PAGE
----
Remember Robertson Davies' plan to rival the world's greatest pianists with his own unique approach to technique? Well, along a similar vein, a while ago I became aware of Florence Foster Jenkins. This evening I've been re-visiting some online recordings of her vocal prowess, and FavoriteBoy and I have had some good laughs. You can listen to her infamous Queen of the Night here. And if you can stomach the strange birds flashing across the screen, you might also enjoy hearing her rendition of The Laughing Song.
The Wikipedia article on Jenkins pretty much sums up the situation with the first sentence: Florence Foster Jenkins was an American soprano who became famous for her complete lack of rhythm, pitch, tone, and overall singing ability. The whole article is quite funny; I think my favorite sentence may be this one: After a taxicab crash in 1943 she found she could sing "a higher F than ever before." Doesn't that quote just explain a lot?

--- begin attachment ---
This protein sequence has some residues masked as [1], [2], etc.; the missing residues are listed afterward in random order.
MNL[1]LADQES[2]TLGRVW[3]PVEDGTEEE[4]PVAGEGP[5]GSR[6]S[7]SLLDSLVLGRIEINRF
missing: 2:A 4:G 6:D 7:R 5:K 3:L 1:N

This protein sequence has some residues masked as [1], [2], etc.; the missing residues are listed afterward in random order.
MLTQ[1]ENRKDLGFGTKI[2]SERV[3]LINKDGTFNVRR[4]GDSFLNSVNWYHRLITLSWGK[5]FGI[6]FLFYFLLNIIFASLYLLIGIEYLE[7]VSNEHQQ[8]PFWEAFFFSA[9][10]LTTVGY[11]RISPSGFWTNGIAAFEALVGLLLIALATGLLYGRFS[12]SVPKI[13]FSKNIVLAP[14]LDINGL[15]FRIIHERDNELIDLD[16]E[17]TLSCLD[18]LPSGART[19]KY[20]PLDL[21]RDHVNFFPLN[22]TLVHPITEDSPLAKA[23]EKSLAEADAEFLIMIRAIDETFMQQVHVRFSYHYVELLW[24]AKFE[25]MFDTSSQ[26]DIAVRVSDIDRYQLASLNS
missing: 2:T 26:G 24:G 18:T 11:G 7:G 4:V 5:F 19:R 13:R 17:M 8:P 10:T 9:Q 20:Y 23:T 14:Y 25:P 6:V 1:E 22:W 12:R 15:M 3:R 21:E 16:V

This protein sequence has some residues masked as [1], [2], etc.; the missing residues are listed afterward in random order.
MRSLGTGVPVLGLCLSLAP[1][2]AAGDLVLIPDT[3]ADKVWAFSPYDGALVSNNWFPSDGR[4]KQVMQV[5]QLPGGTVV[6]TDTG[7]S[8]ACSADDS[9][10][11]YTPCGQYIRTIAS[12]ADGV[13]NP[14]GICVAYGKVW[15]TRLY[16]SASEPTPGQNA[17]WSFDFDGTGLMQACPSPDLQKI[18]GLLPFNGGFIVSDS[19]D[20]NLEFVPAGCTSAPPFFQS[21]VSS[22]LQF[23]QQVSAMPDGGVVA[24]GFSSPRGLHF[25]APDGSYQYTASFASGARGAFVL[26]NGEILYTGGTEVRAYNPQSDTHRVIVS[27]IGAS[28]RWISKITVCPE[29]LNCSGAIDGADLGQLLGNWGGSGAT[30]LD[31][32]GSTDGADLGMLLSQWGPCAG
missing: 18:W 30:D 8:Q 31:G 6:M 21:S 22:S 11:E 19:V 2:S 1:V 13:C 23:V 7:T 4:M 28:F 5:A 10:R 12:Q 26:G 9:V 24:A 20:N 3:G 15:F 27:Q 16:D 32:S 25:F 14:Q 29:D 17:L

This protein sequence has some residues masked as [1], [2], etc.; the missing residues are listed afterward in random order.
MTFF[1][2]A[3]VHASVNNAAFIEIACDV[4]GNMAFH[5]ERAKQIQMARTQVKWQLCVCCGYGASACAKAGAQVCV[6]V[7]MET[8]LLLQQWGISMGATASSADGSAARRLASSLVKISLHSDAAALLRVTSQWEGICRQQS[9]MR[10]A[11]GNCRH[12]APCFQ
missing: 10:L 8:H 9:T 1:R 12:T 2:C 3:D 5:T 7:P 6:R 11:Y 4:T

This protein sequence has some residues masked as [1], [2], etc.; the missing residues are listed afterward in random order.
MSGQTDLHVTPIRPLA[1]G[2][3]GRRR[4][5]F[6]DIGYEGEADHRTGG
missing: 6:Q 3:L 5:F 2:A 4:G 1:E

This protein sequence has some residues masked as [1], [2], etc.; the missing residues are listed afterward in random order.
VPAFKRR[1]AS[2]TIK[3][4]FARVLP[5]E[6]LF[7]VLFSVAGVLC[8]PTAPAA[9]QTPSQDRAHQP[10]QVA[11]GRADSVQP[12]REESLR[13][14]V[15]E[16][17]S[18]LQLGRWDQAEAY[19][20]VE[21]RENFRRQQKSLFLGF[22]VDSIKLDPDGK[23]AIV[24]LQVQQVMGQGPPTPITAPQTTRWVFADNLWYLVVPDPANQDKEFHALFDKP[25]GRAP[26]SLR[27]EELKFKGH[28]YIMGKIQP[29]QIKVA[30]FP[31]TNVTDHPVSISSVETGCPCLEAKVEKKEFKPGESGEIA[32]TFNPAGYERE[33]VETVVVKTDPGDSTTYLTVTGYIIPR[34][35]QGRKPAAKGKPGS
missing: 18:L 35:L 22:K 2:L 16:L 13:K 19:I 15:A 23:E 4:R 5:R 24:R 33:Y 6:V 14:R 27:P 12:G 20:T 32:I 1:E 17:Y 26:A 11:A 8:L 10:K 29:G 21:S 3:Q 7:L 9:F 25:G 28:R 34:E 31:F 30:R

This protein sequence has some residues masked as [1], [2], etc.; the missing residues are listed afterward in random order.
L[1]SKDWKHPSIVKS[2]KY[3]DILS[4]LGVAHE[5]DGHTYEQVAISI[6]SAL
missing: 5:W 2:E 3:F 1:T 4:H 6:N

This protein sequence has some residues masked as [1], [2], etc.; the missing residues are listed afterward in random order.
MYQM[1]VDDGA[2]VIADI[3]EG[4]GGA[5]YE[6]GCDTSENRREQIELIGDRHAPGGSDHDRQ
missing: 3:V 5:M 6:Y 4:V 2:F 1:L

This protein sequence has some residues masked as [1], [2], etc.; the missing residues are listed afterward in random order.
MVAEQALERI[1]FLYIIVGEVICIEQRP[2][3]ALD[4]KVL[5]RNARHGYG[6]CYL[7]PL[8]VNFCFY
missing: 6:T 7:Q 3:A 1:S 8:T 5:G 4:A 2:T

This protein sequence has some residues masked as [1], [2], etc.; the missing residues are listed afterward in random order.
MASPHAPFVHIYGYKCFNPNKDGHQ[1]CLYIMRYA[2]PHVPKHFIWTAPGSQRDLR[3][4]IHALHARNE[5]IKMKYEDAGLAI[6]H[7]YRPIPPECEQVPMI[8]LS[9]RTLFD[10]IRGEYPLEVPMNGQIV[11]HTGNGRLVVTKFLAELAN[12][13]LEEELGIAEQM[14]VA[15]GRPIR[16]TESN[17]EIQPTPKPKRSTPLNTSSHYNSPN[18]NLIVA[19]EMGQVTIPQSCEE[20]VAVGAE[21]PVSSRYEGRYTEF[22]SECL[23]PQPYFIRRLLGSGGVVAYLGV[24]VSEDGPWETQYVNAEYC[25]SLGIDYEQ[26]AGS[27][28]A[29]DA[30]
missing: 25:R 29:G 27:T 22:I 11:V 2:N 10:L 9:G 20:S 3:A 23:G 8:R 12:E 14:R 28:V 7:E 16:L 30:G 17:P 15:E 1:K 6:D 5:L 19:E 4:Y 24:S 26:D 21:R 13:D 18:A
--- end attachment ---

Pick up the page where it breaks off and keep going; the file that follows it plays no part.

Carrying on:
As you can tell from the article and the recording, Florence Foster Jenkins has an absolutely wretched voice. And yet this woman made quite a career for herself - due in part to money she inherited from relatives and in part to the amusement she no doubt provided to her audiences. (I mean, really, I'd pay money to see a woman in an angel costume singing completely horribly! And FavoriteBoy says he would, too.)
A number of her records are now collector's items, including one with a witty and apt title: The Glory (????) of the Human Voice. And if you just can't get enough of her glorious voice, there's a record called Murder on the High C's, too.
Now I'm wondering if I can turn my career in this direction somehow. After all, the world is full of middling-to-good violinists. But I wonder if I could become incredibly bad and make it a profitable venture? Not a bad idea, eh?
(Jack Benny, anyone?)